Definition of Dermatomyositis – Symptoms, Causes and Diagnosis

What is it? It is a type of inflammatory myopathy characterized by inflammatory and degenerative changes in muscles and skin.

Associated symptoms and physical findings can vary widely from case to case, as patients may present themselves differently.

Muscular abnormalities may begin with pain and weakness of the muscles of the trunk, arms, hips, and thighs (proximal muscles). The muscles may be stiff, sore, tender, and, eventually, show signs of degeneration (atrophy).

Affected individuals may experience difficulties performing certain functions, such as raising their arms and climbing stairs or developing speech and swallowing problems.

Skin abnormalities associated with Dermatomyositis often include a distinctive reddish-purple rash (heliotrope eruption) on the upper eyelid or across the cheeks and bridge of the nose in a “butterfly” pattern and on the forehead and the scalp.

Other characteristic eruptions include scaling and reddening of the knuckles, elbows, knees, and other extensor regions (blemishes and signs of Gottron); An abnormal accumulation of fluid (edema) in the body tissues surrounding the eyes; and other features.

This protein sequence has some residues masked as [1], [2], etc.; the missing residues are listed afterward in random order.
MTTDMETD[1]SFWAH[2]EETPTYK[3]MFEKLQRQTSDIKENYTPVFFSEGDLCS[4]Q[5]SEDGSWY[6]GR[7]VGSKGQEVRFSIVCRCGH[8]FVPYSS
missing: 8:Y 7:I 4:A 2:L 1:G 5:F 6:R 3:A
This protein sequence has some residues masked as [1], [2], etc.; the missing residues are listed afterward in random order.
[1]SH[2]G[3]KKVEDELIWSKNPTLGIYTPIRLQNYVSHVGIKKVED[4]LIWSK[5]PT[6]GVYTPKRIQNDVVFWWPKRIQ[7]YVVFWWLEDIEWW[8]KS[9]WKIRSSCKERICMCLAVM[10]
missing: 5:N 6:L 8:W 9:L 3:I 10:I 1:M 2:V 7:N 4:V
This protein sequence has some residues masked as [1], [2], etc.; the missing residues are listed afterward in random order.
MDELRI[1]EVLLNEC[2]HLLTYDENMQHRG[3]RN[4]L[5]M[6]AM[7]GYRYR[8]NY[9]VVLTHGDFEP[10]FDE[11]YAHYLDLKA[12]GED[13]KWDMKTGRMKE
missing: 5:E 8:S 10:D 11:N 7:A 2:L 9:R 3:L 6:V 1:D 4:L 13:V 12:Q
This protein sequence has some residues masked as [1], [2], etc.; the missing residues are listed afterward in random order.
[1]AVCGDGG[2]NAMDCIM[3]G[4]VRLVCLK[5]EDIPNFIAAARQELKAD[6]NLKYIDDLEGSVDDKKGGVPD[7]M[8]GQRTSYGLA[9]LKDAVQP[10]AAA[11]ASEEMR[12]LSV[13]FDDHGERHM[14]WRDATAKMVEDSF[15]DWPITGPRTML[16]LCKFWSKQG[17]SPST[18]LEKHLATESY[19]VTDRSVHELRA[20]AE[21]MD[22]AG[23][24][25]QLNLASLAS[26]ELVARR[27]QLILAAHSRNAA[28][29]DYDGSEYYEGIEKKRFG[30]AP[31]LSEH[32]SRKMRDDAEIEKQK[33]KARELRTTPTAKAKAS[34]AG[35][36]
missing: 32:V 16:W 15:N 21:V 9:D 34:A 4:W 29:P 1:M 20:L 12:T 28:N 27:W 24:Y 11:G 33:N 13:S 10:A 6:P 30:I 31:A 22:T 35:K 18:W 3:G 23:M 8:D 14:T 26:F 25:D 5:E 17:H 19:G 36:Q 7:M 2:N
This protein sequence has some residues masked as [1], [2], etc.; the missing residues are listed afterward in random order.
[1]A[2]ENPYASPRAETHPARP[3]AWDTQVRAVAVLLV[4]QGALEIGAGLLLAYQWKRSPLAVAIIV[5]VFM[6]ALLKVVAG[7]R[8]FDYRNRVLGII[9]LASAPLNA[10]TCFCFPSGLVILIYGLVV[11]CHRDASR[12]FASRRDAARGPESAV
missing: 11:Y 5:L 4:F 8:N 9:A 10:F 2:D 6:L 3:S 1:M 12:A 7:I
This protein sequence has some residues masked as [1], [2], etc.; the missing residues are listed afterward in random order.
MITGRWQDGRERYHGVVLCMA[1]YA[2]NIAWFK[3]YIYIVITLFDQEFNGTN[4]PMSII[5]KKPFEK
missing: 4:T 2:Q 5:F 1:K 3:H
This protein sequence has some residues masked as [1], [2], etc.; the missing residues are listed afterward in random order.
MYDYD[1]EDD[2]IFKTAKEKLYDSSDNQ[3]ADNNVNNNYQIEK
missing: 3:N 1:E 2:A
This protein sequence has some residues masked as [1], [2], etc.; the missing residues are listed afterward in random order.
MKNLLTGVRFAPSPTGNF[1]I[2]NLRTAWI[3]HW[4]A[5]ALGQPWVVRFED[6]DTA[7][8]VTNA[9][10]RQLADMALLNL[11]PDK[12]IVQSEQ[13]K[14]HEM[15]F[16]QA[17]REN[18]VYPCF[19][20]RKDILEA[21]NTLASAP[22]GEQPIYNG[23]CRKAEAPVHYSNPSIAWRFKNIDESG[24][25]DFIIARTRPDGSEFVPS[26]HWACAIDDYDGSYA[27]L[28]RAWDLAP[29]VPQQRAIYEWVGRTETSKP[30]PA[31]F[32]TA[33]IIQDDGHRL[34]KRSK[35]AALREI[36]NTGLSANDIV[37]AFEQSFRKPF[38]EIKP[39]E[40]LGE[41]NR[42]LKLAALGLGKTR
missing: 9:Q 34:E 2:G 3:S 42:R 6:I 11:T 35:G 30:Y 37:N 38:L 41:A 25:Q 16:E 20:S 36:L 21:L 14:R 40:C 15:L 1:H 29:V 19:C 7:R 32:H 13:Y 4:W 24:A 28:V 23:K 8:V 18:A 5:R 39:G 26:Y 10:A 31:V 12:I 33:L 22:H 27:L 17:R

The symptoms of juvenile Dermatomyositis are similar to those associated with the adult form of the disorder. However, the onset is usually more sudden.


In addition, abnormal accumulations of calcium deposits (calcifications) in the muscles and tissues of the skin and the involvement of the digestive tract are more common in the juvenile.

Inflammatory myopathies are a group of diseases that involve inflammation and chronic muscle weakness.

They are thought to be autoimmune diseases. The body’s natural defenses (antibodies, lymphocytes, etc.) against invading organisms suddenly start to attack perfectly healthy tissue for unknown reasons, leading to inflammation or swelling.

Signs and symptoms of Dermatomyositis

In those with Dermatomyositis, the onset of symptoms may be gradual (insidious) or sudden (acute). The symptoms often stop and subside for no apparent reason.